I’m re-introducing the delicious and nutritious yukgaejang to you today: spicy beef and vegetable soup. This soup is smoky, spicy, and rich, with healthy hunks of sliced beef and plenty of vegetables that are soft, but not mushy—they’re full of earthy mountain flavor from gosari (fernbrake). Served with rice, it’s a satisfying, warming meal.

I made a video for this recipe years ago. It was on my first low-def camera, and eventually the music was removed in a copyright claim. Even though the video was rough, the recipe was very good and many people used it to make delicious yukgaejang. I thought the time was right to remake the video in HD and rewrite the recipe.

When Koreans make yukagejang, they always make it in large batches to make it worth the effort. Extra yukagaejang is full of good stuff and never goes to waste: you can bring some to your friend’s house, or a close neighbor may get a knock at the door and find you there with some yukgaejang to share!

It’s also common for Korean moms to make a big pot of yukagaejang to keep their family sustained while goes away for an extended time. That way she can visit her own mom and not worry about her children and husband starving at home. It can keep in the fridge for 3 to 4 days, or up to 1 week if you reheat it every other day. One of my readers told me he divides it into portions and then freezes them, and then takes out a portion whenever he wants some for a meal. Good tip!

Homemade yukgaejang is always better than yukgaejang at a restaurant, because you can take care to add a lot of the best ingredients, perfectly prepared. Some restaurants might not include gosari, either. It’s an essential ingredient!

Enjoy my updated yukgaejang recipe and let me know how yours turns out!

Korean spicy beef and vegetable soup (Yukgaejang:(육개장)yukgaejang (Korean spicy beef and vegetable soup: 육개장)


Serves 4

  • 1 pound beef brisket, cut into several pieces along the grain 3 inch long, soaked in cold water for 10 to 20 minutes, washed, and drained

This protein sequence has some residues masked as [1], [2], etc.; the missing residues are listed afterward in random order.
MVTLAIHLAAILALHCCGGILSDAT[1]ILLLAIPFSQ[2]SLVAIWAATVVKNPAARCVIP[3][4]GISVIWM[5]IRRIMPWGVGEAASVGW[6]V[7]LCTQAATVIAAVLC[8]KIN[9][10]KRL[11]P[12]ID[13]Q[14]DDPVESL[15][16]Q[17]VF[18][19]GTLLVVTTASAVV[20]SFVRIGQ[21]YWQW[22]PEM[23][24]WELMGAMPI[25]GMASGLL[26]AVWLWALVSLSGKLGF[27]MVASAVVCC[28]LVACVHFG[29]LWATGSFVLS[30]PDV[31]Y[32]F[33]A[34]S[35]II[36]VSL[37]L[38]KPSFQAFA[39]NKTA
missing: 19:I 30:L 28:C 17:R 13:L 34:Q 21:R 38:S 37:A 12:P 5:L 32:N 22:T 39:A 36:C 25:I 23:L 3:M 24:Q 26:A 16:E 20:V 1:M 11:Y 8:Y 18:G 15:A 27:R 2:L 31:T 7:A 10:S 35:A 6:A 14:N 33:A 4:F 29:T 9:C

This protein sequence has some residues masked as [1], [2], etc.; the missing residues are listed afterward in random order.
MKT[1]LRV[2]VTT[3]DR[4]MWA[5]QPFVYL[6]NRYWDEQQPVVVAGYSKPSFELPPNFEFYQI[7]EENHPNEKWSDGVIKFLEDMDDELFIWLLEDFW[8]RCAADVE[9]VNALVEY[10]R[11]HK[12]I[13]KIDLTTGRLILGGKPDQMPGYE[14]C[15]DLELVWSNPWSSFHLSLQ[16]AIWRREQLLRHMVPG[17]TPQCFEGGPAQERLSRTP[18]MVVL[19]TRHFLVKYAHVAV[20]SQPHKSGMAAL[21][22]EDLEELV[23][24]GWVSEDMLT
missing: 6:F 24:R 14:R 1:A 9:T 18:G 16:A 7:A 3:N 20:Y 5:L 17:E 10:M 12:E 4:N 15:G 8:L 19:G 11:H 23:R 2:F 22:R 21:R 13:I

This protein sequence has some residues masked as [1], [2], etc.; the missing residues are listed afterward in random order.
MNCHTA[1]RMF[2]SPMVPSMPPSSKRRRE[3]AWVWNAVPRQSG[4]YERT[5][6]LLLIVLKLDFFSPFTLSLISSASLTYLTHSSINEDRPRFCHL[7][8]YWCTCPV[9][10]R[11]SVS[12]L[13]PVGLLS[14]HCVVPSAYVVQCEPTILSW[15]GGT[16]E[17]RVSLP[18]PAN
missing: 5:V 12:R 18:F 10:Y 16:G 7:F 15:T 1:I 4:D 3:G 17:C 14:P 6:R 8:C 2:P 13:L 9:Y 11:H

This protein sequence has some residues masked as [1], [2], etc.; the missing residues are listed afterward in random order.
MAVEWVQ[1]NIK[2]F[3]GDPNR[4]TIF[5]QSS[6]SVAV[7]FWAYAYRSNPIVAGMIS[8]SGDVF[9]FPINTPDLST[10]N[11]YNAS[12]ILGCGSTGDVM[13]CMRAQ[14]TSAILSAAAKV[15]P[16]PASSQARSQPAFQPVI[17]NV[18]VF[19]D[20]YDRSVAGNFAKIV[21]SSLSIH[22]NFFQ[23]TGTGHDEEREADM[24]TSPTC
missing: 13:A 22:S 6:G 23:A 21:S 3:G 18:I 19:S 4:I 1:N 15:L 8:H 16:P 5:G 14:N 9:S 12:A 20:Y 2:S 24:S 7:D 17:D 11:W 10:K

• 4 dried shiitake mushrooms
  • 1 medium onion, cut in half
  • 12 ounces (about 3 cups) mung bean sprouts (you can grow your own!), washed and strained
  • 3-4 large green onions (dae-pa) or 14-16 green onions, cut into 2½ inch long pieces
  • 6 ounces of soaked (or fresh) gosari (about 2 cups), cut into 2½ inch long pieces
  • 8 cloves of garlic, minced


On the side


Start cooking the beef, mushrooms, and onion:

  1. In a large pot, bring 3 quarts (12 cups) of water to a boil. Add the beef along with the dried shiitake mushrooms and the onion.yukgaejang making (육개장 만들기)
  2. Cook for 1 hour over medium high heat.

While it boils, make the seasoning sauce and prepare the vegetables:

  1. Combine the sauce ingredients in a bowl and mix it well.
  2. Cover with plastic wrap and set aside.
  3. Put the mung bean sprouts, green onions, gosari, and garlic in a large bowl.Yukgaejang (육개장)

Make the soup:

  1. 1 hour later, check the beef. Take a sample chunk and split it with your fingers or fork. If it splits nicely, it’s done. If it’s a little tough to split, let it cook for 10 more minutes. As stock boils off, you want to maintain about 10 cups’ worth, so add some water.
  2. When it’s done, remove the beef, onion, and mushrooms with a slotted strainer.
  3. Let the beef and mushrooms cool down and discard the cooked onion.
  4. Mix the vegetables with the seasoning sauce by hand until well incorporated. Add to the boiling stock.Yukgaejang (육개장)
  5. Cover and cook 20 minutes over medium high heat until the vegetables are cooked through and tender, but not mushy.
  6. Slice the mushrooms and pull the beef apart into strips. Add to the boiling soup and cook another 10 minutes.


  1. Remove from the heat, ladle and serve. Prepare a small bowl of salt on the table, for anyone who wants to add some. Serve with rice and side dishes. Before eating, people can add a pinch of salt to their taste if they like.
    Korean spicy beef and vegetable soup (Yukgaejang:(육개장)

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  1. lh2004 California joined 6/23 & has 1 comment